What is this extraordinary capacity to recognize or not recognize other individuals, this instinct for distinguishing between members of a person’s own in-group and outsiders? How basic is it, and how thoroughly does it permeate modern social behavior? Is it a GOOD THING or is it a BAD THING? Let’s take a look.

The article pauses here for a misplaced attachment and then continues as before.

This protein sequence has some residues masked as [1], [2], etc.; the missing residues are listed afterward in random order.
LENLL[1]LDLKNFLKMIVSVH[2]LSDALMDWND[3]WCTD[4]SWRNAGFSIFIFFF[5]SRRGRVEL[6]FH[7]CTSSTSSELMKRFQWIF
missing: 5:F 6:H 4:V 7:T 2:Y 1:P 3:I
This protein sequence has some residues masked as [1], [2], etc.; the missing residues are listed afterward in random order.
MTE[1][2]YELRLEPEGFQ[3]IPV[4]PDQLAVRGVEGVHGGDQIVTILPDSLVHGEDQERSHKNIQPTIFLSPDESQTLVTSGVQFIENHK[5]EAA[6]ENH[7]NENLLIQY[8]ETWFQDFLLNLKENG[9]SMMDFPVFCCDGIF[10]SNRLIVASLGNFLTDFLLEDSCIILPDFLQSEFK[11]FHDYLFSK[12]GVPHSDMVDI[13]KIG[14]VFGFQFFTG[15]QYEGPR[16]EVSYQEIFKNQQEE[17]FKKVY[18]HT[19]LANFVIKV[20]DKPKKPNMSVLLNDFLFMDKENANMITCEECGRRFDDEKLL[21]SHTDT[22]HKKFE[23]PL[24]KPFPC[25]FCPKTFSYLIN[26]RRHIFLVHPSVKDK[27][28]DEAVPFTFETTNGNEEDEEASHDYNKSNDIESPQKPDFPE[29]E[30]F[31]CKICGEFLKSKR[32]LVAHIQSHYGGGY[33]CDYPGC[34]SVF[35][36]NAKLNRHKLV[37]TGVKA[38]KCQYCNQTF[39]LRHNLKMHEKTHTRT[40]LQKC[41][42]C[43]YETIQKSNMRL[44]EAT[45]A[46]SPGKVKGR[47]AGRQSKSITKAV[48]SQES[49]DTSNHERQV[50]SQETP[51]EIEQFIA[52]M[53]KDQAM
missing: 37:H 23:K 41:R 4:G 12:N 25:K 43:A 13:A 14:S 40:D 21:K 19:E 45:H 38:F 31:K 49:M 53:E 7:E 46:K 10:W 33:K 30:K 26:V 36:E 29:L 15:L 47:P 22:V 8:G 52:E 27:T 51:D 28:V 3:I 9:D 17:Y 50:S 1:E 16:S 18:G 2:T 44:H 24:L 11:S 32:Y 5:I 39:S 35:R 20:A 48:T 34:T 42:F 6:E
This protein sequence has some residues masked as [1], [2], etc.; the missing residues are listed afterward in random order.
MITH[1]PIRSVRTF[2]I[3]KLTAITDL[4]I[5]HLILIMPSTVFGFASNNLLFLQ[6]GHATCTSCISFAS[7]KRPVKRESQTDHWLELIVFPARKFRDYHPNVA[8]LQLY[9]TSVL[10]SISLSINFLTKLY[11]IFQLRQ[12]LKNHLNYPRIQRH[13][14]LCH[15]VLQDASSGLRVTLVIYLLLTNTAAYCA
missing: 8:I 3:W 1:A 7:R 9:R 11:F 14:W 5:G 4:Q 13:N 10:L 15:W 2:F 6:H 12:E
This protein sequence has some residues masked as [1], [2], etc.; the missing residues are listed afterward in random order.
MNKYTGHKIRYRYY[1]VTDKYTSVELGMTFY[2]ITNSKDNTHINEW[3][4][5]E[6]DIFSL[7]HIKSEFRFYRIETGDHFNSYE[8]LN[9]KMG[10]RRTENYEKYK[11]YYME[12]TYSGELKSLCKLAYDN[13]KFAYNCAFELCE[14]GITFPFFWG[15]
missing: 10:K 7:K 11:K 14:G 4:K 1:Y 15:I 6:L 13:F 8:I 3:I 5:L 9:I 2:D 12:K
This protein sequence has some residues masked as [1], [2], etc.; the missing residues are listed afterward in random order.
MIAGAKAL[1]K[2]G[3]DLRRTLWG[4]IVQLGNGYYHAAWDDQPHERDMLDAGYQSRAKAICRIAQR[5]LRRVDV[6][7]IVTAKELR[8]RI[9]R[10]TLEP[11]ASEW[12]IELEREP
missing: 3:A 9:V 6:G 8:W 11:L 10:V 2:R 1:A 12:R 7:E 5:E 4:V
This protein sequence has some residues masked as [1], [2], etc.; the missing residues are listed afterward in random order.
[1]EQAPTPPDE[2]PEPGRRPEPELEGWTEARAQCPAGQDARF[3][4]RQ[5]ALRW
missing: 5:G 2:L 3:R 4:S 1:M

We know that this instinct is pretty basic, for it is found in one form or another in many other animals. Ants and bees don’t just recognize other ants and bees, they discriminate between members of their own group and outsiders. As Ernst Mayr says, in ‘This is Biology’, “That social animals have a remarkable ability to recognize and favor their relatives is emphasized by Darwin…How well developed this sensing of relationship is in certain animals has been excellently documented experimentally….” But no other animal does its recognition thing as subtly and comprehensively as we do. We not only can spot “outsiders” at a glance, we can distinguish between many different kinds of “insiders,” from close family to passing acquaintances, using language clues as well as the more basic visual ones. In this as in other ways, our ancestors have taken a basic feature of their animal nature and fashioned out of it a unique, complex new thing that is an essential attribute of human nature.